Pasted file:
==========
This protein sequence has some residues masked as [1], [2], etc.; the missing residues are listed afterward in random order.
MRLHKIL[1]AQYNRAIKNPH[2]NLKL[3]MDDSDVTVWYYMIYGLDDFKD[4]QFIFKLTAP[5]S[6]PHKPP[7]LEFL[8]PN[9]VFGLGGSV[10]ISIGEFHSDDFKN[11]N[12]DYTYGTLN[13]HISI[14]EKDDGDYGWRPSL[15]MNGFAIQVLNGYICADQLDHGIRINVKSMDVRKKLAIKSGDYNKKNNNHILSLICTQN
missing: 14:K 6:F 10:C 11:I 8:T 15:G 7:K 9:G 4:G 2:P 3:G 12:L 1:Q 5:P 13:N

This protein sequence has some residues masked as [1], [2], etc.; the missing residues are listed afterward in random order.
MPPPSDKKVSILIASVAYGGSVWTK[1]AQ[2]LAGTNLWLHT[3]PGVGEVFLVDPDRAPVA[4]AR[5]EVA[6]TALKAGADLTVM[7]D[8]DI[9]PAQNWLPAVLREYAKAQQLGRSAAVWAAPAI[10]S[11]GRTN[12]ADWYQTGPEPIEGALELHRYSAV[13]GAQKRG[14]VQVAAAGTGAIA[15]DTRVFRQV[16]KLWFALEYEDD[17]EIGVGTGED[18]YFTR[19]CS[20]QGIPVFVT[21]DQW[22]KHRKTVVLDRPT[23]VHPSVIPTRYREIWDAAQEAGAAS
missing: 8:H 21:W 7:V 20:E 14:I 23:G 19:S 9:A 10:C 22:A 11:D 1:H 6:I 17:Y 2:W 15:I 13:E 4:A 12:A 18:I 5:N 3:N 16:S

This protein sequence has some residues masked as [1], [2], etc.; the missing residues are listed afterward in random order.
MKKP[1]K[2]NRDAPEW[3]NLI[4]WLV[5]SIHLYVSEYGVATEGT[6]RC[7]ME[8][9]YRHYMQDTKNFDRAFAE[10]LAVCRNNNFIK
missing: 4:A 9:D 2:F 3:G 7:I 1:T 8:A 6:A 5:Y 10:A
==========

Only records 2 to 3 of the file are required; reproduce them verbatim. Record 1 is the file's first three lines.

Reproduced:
This protein sequence has some residues masked as [1], [2], etc.; the missing residues are listed afterward in random order.
MPPPSDKKVSILIASVAYGGSVWTK[1]AQ[2]LAGTNLWLHT[3]PGVGEVFLVDPDRAPVA[4]AR[5]EVA[6]TALKAGADLTVM[7]D[8]DI[9]PAQNWLPAVLREYAKAQQLGRSAAVWAAPAI[10]S[11]GRTN[12]ADWYQTGPEPIEGALELHRYSAV[13]GAQKRG[14]VQVAAAGTGAIA[15]DTRVFRQV[16]KLWFALEYEDD[17]EIGVGTGED[18]YFTR[19]CS[20]QGIPVFVT[21]DQW[22]KHRKTVVLDRPT[23]VHPSVIPTRYREIWDAAQEAGAAS
missing: 8:H 21:W 7:V 20:E 14:I 23:G 19:S 9:A 10:C 22:A 11:D 1:H 6:I 17:Y 2:W 15:I 13:E 4:A 12:A 18:I 5:N 3:N 16:S

This protein sequence has some residues masked as [1], [2], etc.; the missing residues are listed afterward in random order.
MKKP[1]K[2]NRDAPEW[3]NLI[4]WLV[5]SIHLYVSEYGVATEGT[6]RC[7]ME[8][9]YRHYMQDTKNFDRAFAE[10]LAVCRNNNFIK
missing: 4:A 9:D 2:F 3:G 7:I 1:T 8:A 6:A 5:Y 10:A